Other Estate Planning Matters

Joint Accounts

A.G. Edwards & Sons, Inc. v. Beyer, 170 S.W.3d 684 (Tex. App.—El Paso 2005),

aff'd in part, A.G. Edwards & Sons, Inc. v. Beyer, 235 S.W.3d 704 (Tex. 2007).


Father and Daughter established a joint account with rights of survivorship. For tax reasons, the account was converted into a single party account in Father’s name. Later, Father told Broker over the telephone that he wanted Daughter’s name added back to the account. Broker prepared documents reflecting the change and delivered them to Daughter who then gave them to Father who signed them. Daughter left the documents with Broker’s receptionist. Later, Broker could not locate the new joint account agreement despite a diligent search. Before father could sign a replacement agreement, he lapsed into a coma and died. A dispute arose over whether the balance of the funds in the account, over $1 million, belonged to Daughter or passed to Father’s six children by intestacy. Daughter settled the dispute with her siblings by agreeing to share the account equally with them.

Daughter then sued Brokerage Firm for the difference between the balance in the account and the one-sixth share she received. The jury determined that Brokerage Firm was liable under six theories. Daughter elected to recover under contract. Brokerage Firm appealed.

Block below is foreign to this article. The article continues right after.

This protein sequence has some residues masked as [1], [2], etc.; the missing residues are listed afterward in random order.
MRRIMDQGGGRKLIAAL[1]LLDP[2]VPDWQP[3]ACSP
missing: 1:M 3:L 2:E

The appellate court affirmed. Brokerage Firm argued that the trial court improperly admitted extrinsic evidence of Father’s intent for the account to have the survivorship feature. The court recognized that Texas courts consistently hold that in the absence of a written agreement described in Probate Code § 439(a), extrinsic evidence is inadmissible to prove rights of survivorship against the depositor’s estate. See Stauffer v. Henderson, 801 S.W.2d 858 (Tex. 1990). However, Daughter was not seeking a recovery from Father’s estate or against a party to the joint account. Instead, she was attempting to recover from Brokerage Firm for losing the survivorship agreement thereby breaching its contract with Daughter and Father to create a joint account with rights of survivorship.

The court also held that (1) the parol evidence rule did not bar the admission of the extrinsic evidence, (2) Daughter’s agreement with her siblings did not act to waive her contract claim against Brokerage Firm, and (3) the trial court’s award of appellate fees should have been made contingent on an unsuccessful appeal by Brokerage Firm.

Moral: Although the survivorship feature of a joint account may not be established by extrinsic evidence to claim the funds in the account itself, such evidence may be used to show the depositor’s intent in an action against the financial institution.